Five Points, Vol. 21, no.2
Chinese Restaurant, 1973
The hostess sat me at a single table
against the window. When I looked up
from my wonton, I saw that the man
seated alone against the opposite wall
was smiling at me, and I smiled back.
After the waitress brought my braised
bok choy in tangy garlic sauce
and a tiny bowl of white rice, after
she refilled my pot of green tea,
the man sat down at my table,
across from me, steam from his plate
of shrimp lo mein blurring his face.
I was twenty-six and determined
after the breakup to covet only
myself, as the therapist suggested—
go to films on my own, plays,
cafés and restaurants like this one.
I don’t remember what the man said,
what I said, or which of us spoke first.
I remember that one of his eyes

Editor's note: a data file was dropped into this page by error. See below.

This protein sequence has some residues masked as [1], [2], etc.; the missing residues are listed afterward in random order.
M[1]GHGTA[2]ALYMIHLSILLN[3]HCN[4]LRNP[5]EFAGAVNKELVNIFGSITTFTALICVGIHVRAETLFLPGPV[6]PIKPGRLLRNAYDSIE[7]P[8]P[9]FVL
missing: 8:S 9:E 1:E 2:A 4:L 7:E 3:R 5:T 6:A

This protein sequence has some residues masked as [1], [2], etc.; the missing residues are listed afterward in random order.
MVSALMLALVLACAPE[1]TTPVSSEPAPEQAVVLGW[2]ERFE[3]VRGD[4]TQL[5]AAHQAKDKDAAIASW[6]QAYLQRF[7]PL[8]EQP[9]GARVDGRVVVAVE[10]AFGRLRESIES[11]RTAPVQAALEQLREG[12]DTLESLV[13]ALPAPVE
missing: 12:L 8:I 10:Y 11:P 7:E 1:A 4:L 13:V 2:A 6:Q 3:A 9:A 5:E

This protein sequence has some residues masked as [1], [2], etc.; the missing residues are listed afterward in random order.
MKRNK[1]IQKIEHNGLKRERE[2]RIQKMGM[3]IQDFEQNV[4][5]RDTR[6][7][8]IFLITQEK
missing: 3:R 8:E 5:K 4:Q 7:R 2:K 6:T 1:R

was more green, the other more blue.
I remember thinking how brave I was,
how free. I never asked his name
or gave him mine, not even
in the morning. I remember
our laughter—how long and much
I’d missed that sound, that kind
of letting go. I loved having found
the little piece of stray pork
from whatever dish was sautéed
in the wok before mine. The way
it lay hidden in the thick, pungent
white sauce beneath the greens,
the sudden, shocking, rough
texture of the meat, so unlike
the smooth stalks that slid almost
too easily onto my tongue.